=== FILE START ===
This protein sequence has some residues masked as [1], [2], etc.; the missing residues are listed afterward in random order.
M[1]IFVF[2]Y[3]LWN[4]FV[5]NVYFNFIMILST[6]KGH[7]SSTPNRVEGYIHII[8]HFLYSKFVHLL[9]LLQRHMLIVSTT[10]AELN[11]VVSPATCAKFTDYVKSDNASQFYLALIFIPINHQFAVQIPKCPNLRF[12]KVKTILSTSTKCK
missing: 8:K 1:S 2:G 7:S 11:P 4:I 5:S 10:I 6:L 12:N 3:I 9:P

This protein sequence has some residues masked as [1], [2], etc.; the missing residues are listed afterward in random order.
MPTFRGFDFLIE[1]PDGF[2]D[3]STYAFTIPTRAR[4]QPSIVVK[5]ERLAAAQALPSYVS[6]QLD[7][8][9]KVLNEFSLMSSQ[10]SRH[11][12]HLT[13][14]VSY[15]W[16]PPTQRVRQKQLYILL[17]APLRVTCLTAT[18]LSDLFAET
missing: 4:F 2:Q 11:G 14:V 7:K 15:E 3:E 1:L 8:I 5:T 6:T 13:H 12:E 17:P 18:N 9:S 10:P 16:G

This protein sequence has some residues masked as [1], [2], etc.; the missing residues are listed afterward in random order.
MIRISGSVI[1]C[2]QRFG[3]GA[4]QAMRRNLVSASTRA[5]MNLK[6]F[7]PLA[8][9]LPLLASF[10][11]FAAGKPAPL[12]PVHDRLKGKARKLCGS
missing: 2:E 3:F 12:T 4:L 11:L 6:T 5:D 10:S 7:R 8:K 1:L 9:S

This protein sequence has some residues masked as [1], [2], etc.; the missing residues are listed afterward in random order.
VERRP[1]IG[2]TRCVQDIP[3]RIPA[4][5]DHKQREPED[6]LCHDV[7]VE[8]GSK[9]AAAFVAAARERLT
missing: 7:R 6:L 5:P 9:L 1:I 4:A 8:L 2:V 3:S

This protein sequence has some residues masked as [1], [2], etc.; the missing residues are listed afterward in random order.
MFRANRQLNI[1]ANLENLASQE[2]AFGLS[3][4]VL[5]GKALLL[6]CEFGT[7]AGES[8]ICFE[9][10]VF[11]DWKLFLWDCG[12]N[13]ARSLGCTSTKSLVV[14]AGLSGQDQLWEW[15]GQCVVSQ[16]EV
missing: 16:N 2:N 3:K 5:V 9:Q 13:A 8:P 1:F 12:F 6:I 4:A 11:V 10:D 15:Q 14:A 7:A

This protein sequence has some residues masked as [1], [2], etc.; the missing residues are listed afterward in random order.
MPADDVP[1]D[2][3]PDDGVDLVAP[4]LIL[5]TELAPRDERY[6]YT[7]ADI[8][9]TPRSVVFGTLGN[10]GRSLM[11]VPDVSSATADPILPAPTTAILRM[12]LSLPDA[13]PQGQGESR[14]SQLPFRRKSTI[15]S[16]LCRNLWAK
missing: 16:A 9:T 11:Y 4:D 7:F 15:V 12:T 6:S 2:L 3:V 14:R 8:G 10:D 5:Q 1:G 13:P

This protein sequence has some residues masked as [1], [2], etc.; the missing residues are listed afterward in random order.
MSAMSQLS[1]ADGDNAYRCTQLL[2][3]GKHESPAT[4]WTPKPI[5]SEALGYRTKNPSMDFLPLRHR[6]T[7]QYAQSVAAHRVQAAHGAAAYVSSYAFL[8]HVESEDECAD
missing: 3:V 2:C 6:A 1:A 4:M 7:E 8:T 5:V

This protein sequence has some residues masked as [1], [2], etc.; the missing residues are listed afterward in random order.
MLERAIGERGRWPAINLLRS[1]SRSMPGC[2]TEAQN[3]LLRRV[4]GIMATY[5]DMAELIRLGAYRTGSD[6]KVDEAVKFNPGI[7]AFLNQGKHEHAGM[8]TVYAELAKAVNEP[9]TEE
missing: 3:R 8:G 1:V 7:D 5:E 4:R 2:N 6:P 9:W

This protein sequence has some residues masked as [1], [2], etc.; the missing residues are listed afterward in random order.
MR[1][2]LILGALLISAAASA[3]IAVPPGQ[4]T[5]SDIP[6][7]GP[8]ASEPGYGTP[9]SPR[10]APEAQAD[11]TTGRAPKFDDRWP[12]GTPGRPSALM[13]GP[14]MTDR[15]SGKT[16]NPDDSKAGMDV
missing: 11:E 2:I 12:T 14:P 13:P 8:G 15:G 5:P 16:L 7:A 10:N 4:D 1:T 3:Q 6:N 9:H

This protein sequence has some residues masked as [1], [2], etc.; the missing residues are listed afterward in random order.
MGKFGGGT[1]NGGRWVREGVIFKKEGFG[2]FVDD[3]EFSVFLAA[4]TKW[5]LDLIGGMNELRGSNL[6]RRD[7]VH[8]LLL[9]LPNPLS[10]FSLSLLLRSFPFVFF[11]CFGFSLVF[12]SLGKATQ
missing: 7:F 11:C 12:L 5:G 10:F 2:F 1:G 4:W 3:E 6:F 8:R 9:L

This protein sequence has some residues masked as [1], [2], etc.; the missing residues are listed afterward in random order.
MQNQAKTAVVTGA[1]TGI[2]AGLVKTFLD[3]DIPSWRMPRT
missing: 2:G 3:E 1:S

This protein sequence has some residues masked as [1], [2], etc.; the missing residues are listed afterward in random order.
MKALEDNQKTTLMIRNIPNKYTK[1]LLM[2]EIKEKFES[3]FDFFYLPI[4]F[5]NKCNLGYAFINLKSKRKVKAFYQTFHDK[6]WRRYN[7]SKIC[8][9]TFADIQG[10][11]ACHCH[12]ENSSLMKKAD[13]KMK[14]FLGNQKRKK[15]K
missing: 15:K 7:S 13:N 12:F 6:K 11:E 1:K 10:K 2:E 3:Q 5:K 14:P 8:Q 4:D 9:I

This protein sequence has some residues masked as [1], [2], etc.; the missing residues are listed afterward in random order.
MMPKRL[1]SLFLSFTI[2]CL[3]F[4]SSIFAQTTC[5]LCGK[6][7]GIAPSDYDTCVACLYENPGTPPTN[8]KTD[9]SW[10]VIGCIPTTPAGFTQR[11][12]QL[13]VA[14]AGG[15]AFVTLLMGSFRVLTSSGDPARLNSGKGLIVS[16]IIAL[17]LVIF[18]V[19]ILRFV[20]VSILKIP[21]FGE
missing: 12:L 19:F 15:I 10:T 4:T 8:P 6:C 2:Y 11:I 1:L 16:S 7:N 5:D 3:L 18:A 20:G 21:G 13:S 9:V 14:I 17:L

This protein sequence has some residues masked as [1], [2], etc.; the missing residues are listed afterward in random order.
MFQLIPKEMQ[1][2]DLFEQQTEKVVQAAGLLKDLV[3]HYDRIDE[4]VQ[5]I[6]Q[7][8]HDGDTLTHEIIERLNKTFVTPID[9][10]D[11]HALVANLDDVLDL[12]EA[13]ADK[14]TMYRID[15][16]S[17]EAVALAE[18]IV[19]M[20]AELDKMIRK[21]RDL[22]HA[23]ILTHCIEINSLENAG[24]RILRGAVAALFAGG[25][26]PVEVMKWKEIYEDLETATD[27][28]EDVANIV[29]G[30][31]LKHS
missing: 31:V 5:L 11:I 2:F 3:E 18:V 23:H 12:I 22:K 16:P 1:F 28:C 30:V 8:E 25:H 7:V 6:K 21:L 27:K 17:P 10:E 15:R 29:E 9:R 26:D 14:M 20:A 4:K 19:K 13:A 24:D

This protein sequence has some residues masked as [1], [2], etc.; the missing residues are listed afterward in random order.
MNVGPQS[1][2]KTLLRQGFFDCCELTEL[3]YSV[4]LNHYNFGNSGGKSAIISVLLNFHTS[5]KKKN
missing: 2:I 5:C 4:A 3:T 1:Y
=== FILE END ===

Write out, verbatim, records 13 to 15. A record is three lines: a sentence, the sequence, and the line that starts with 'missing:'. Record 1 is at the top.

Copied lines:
This protein sequence has some residues masked as [1], [2], etc.; the missing residues are listed afterward in random order.
MMPKRL[1]SLFLSFTI[2]CL[3]F[4]SSIFAQTTC[5]LCGK[6][7]GIAPSDYDTCVACLYENPGTPPTN[8]KTD[9]SW[10]VIGCIPTTPAGFTQR[11][12]QL[13]VA[14]AGG[15]AFVTLLMGSFRVLTSSGDPARLNSGKGLIVS[16]IIAL[17]LVIF[18]V[19]ILRFV[20]VSILKIP[21]FGE
missing: 12:L 19:F 15:I 10:T 4:T 8:P 6:C 2:Y 11:I 1:L 16:S 7:N 5:D 3:L 18:A 20:G 21:G 13:S 9:V 14:I 17:L

This protein sequence has some residues masked as [1], [2], etc.; the missing residues are listed afterward in random order.
MFQLIPKEMQ[1][2]DLFEQQTEKVVQAAGLLKDLV[3]HYDRIDE[4]VQ[5]I[6]Q[7][8]HDGDTLTHEIIERLNKTFVTPID[9][10]D[11]HALVANLDDVLDL[12]EA[13]ADK[14]TMYRID[15][16]S[17]EAVALAE[18]IV[19]M[20]AELDKMIRK[21]RDL[22]HA[23]ILTHCIEINSLENAG[24]RILRGAVAALFAGG[25][26]PVEVMKWKEIYEDLETATD[27][28]EDVANIV[29]G[30][31]LKHS
missing: 31:V 5:L 11:I 2:F 3:E 18:V 23:H 12:I 22:K 16:P 1:F 28:C 30:V 8:E 25:H 7:V 6:K 21:L 27:K 17:P 10:E 15:R 29:E 9:R 26:D 14:M 20:A 4:K 19:K 13:A 24:D

This protein sequence has some residues masked as [1], [2], etc.; the missing residues are listed afterward in random order.
MNVGPQS[1][2]KTLLRQGFFDCCELTEL[3]YSV[4]LNHYNFGNSGGKSAIISVLLNFHTS[5]KKKN
missing: 2:I 5:C 4:A 3:T 1:Y